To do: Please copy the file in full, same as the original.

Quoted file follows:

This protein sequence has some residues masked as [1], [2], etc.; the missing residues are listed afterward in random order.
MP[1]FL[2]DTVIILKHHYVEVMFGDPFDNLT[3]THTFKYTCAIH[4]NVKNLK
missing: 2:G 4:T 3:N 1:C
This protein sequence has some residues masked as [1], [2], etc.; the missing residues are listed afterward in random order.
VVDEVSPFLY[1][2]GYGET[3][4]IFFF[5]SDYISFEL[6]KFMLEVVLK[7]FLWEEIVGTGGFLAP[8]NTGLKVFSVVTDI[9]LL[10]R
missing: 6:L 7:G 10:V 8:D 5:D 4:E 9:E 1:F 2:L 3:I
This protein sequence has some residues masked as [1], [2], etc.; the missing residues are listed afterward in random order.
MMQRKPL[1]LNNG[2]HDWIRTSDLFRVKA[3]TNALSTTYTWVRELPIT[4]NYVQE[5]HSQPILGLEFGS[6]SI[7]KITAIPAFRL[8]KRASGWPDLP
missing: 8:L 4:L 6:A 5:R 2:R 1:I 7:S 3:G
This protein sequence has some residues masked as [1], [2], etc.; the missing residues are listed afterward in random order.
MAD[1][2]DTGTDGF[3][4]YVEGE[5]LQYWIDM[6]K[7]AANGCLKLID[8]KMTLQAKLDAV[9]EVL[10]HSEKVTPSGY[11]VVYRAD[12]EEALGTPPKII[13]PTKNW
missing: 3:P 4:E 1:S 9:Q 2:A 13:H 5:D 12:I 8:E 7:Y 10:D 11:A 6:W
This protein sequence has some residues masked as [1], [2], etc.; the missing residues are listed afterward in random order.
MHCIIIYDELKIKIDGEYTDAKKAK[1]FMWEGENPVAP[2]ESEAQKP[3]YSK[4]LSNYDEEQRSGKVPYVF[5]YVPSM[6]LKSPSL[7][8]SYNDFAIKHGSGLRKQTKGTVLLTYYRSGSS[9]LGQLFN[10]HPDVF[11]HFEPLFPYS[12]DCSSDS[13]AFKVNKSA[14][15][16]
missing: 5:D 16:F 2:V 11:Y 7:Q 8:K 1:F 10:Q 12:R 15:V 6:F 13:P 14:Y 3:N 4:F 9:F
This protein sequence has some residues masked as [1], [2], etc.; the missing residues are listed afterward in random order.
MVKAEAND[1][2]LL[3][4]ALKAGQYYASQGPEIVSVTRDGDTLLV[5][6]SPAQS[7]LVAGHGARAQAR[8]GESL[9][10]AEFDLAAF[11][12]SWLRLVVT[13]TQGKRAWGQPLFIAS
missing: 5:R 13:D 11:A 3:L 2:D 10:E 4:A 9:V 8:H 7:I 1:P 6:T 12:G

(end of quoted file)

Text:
This protein sequence has some residues masked as [1], [2], etc.; the missing residues are listed afterward in random order.
MP[1]FL[2]DTVIILKHHYVEVMFGDPFDNLT[3]THTFKYTCAIH[4]NVKNLK
missing: 2:G 4:T 3:N 1:C
This protein sequence has some residues masked as [1], [2], etc.; the missing residues are listed afterward in random order.
VVDEVSPFLY[1][2]GYGET[3][4]IFFF[5]SDYISFEL[6]KFMLEVVLK[7]FLWEEIVGTGGFLAP[8]NTGLKVFSVVTDI[9]LL[10]R
missing: 6:L 7:G 10:V 8:D 5:D 4:E 9:E 1:F 2:L 3:I
This protein sequence has some residues masked as [1], [2], etc.; the missing residues are listed afterward in random order.
MMQRKPL[1]LNNG[2]HDWIRTSDLFRVKA[3]TNALSTTYTWVRELPIT[4]NYVQE[5]HSQPILGLEFGS[6]SI[7]KITAIPAFRL[8]KRASGWPDLP
missing: 8:L 4:L 6:A 5:R 2:R 1:I 7:S 3:G
This protein sequence has some residues masked as [1], [2], etc.; the missing residues are listed afterward in random order.
MAD[1][2]DTGTDGF[3][4]YVEGE[5]LQYWIDM[6]K[7]AANGCLKLID[8]KMTLQAKLDAV[9]EVL[10]HSEKVTPSGY[11]VVYRAD[12]EEALGTPPKII[13]PTKNW
missing: 3:P 4:E 1:S 9:Q 2:A 13:H 5:D 12:I 8:E 7:Y 10:D 11:A 6:W
This protein sequence has some residues masked as [1], [2], etc.; the missing residues are listed afterward in random order.
MHCIIIYDELKIKIDGEYTDAKKAK[1]FMWEGENPVAP[2]ESEAQKP[3]YSK[4]LSNYDEEQRSGKVPYVF[5]YVPSM[6]LKSPSL[7][8]SYNDFAIKHGSGLRKQTKGTVLLTYYRSGSS[9]LGQLFN[10]HPDVF[11]HFEPLFPYS[12]DCSSDS[13]AFKVNKSA[14][15][16]
missing: 5:D 16:F 2:V 11:Y 7:Q 8:K 1:F 10:Q 12:R 15:V 6:F 13:P 14:Y 3:N 4:F 9:F
This protein sequence has some residues masked as [1], [2], etc.; the missing residues are listed afterward in random order.
MVKAEAND[1][2]LL[3][4]ALKAGQYYASQGPEIVSVTRDGDTLLV[5][6]SPAQS[7]LVAGHGARAQAR[8]GESL[9][10]AEFDLAAF[11][12]SWLRLVVT[13]TQGKRAWGQPLFIAS
missing: 5:R 13:D 11:A 3:L 2:D 10:E 4:A 9:V 8:H 7:I 1:P 6:T 12:G